Get into a rhythm by understanding the business/company goals. Then understand how the tech works (look at the customer/user interface first and then make sure you understand how the system behind the UI works). Begin collecting data in a transparent way and share your learnings with your stakeholders and leadership.
Conduct user research (both qualitative and quantitative) to help illustrate what product areas (epics/themes) you want to focus on and how these connect back to the business/company goals.
I'd love to learn more about what you mean by this. In reality they shouldn't change, your customers would just be internal that's all. You could still measure activation, activation, retention, engagement, resolution time, etc. On the other hand, you could measure self help vs. those who still asked for support or metrics lik elatency.
They don't change that much. While most of your KPIs will be around conversion, efficiency and time to completion, you should also be focusing on customer enjoyment/delight/satisfaction. I recommend looking into CSAT or NPS to ensure people enjoy the experience of using your product and would recommend it to their friends. If people are effective on the platform but don't enjoy it, you could see a competitor come and eat your lunch.
Interestingly enough I see two trends in the types of KPIs product teams miss.
1) Aligning with the larger's organization or business goals - Ensuring that your product roadmap is actually impacting the success metrics (OKRs, KPIs) of the business itself is critical to knowing if you are investing in and prioritizing the right work.
2) Capturing "technical or engineering" metrics - Any work that your team spends time on should be impacting some metric. Even metrics that are technical (the most common one being latency) should be captured, reported on, and measured over time.
This is a hard one as I am sure there are a ton of layers to unpack here. Whenever there is a question around metrics, I would first look to the customer and understand what customer pain points your product area is solving for. Then see how those needs and your business goals align, and how your specific area can help solve for that. If it is a matter of stakeholder management that is a different story, but engineering, product and design should really have shared KPIs.
This could really range based upon the company, your users, your target goals, where you are in your business lifecyle, etc.
The most basic ones are: acquisition, activation, retention, revenue, referral
You could also be measuring customer lifetime value
In regards to the worst KPIs, honestly those that cannot be discretely measured and tracked over a specific time period. Vanity metrics (e.g. the number of views from a marketing article or number of shares of a post) really add no value.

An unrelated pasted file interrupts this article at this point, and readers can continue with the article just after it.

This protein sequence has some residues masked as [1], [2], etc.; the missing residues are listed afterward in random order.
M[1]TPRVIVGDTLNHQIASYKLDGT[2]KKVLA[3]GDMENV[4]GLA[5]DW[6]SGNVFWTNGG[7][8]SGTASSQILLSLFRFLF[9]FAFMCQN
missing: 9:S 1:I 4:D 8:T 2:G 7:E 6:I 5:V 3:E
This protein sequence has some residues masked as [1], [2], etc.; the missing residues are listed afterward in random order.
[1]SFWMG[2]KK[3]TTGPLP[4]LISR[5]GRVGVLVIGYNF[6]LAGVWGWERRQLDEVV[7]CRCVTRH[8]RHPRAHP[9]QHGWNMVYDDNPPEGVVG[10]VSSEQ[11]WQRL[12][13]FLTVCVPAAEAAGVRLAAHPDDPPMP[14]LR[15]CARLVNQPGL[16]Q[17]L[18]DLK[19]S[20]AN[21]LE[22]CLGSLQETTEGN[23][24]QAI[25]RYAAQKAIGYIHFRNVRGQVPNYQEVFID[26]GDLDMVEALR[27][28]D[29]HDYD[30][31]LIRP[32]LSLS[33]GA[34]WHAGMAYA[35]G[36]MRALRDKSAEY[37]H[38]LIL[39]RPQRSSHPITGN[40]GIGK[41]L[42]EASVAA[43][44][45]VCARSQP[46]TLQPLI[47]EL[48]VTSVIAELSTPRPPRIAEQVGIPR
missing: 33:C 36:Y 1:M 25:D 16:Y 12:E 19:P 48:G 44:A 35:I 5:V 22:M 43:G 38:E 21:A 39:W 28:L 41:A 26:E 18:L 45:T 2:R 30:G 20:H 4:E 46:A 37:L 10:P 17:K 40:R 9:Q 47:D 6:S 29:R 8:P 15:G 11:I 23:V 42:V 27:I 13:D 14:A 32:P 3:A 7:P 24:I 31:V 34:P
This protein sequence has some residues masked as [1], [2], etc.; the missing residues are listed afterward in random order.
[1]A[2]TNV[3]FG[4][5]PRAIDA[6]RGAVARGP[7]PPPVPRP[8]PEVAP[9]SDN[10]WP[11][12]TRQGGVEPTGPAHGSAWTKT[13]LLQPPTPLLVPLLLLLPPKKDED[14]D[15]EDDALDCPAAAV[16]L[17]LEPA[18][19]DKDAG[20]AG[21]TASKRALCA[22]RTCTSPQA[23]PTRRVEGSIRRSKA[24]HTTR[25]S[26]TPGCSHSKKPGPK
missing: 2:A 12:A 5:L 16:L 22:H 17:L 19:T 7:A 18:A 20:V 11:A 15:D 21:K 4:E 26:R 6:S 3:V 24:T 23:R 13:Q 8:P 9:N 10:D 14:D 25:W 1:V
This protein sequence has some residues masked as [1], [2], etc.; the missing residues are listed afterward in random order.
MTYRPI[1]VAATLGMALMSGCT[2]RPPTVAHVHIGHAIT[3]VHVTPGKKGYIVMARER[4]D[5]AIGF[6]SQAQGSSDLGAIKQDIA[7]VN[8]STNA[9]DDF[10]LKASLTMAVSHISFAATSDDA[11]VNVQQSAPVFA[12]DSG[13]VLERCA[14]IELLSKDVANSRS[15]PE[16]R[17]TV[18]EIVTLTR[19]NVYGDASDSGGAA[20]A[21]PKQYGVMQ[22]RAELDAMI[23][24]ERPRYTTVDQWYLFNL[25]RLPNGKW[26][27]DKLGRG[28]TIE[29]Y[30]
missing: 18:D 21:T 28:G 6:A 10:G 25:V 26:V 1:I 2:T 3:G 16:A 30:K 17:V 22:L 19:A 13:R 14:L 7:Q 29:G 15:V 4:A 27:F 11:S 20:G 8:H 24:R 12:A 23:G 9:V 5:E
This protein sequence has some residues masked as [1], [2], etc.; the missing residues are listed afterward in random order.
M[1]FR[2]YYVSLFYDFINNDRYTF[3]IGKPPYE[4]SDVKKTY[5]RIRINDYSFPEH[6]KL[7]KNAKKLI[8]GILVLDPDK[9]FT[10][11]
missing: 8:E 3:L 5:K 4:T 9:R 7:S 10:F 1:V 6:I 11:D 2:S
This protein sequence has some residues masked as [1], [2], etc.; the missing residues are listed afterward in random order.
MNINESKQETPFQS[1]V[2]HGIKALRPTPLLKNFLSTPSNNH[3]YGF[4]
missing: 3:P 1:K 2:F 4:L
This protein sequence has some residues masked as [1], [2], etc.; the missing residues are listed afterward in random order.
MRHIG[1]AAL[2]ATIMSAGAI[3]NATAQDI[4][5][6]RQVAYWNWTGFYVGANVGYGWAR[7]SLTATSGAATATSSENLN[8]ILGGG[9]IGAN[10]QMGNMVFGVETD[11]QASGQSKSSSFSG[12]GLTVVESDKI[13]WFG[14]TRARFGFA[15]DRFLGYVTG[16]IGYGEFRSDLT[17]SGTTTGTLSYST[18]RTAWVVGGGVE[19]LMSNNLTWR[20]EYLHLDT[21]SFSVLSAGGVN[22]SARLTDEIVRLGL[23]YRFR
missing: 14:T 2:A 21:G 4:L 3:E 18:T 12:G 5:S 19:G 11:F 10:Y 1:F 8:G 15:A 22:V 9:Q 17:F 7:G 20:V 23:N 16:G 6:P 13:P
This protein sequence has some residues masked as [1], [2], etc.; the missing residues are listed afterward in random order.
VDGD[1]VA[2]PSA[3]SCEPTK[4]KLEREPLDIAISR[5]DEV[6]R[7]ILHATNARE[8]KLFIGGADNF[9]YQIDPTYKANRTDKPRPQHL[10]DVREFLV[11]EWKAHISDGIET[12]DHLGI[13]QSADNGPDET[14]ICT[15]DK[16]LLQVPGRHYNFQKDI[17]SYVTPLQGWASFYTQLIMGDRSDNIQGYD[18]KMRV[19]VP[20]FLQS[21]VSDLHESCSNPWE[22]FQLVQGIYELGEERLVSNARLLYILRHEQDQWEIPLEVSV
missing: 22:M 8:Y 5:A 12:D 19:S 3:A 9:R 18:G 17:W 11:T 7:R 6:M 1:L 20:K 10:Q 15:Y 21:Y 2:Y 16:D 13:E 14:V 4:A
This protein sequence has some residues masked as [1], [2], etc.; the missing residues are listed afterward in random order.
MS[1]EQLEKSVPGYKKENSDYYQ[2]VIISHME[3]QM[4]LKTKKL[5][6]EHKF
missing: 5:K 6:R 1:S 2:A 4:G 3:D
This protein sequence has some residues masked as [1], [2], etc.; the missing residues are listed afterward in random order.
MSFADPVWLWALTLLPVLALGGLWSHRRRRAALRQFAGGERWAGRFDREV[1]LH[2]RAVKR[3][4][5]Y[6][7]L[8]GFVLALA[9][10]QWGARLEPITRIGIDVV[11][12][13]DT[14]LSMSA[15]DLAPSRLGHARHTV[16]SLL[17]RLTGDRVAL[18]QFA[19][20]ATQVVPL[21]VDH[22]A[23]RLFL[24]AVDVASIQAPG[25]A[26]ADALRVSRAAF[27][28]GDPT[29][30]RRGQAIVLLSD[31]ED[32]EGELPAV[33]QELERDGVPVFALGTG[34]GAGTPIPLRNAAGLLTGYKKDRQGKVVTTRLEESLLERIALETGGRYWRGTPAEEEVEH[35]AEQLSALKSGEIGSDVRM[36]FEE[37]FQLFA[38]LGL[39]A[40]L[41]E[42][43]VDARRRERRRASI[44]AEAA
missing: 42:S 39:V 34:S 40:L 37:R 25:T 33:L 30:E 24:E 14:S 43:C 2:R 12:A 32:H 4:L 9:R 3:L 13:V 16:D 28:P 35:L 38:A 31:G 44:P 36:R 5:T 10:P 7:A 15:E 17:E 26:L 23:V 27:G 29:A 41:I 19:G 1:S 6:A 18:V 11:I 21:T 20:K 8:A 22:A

The worst KPIs to commit to are the ones you can’t commit to at all. We can set targets and metrics and make dashboards, but that’s exactly what they are - targets. I recommend looking at past performance and trends within the data and setting a realistic yet aspirational target to work towards. After that, begin iterating on your target. Revisit the KPI, analyze, adjust, and communicate your findings.
KPIs around delight unless this is your key product differentiator (which is proven to be compelling to customers). Focus on building an intuitive and effective product experience that users would want to recommend to their friends/colleagues. Focusing on the final pieces of polish such as interactions, delight, animations, etc are fluff until you're really providing value to your customers. This is why keeping your KPI or success metrics concise and essential will allow you to provide the most impact to customers.
Don't think of it of what you should and should not own. Think about what makes sense to the customers you are focusing on. Then think about where you are in the customer/product lifecycle and product/market fit. What does the overall business care about at this time (e.g. retention vs. acquisition) and start seeing how your product area could contribute back to that overall goal.
Product teams in my opinion consist of product, engineering, and design (at a minimum). With that said, product KPIs should always be shared with engineering since what they are building essentially impacts the KPIs of the product in question. All the work that product teams do should always build up back to the overall company/business unit objectives (even if those metrics are more technical).
It really depends on what type of business it is. For instance, a product feature or product should be so frictionless that it allows users to onboard (adopt) easily once they are in the experience. Product marketing is responsible for bringing users to that experience. So it is almost eyeballs vs. activation. In reality these metrics should be shared, and over time broken up where the tech is meant to solve for the customer's need.
Such a great question! When you first set a KPI especially if you are in a new market and/or in a new product/customer space, it can feel uneasy. The best way I have learned is by setting something and tracking it over time, seeing if there is any measurable change. If not start by marking out the customer's journey (no matter who they are) and see if you can collect data on their interactions along the way. This may reveal some hidden trends you weren't yet measuring.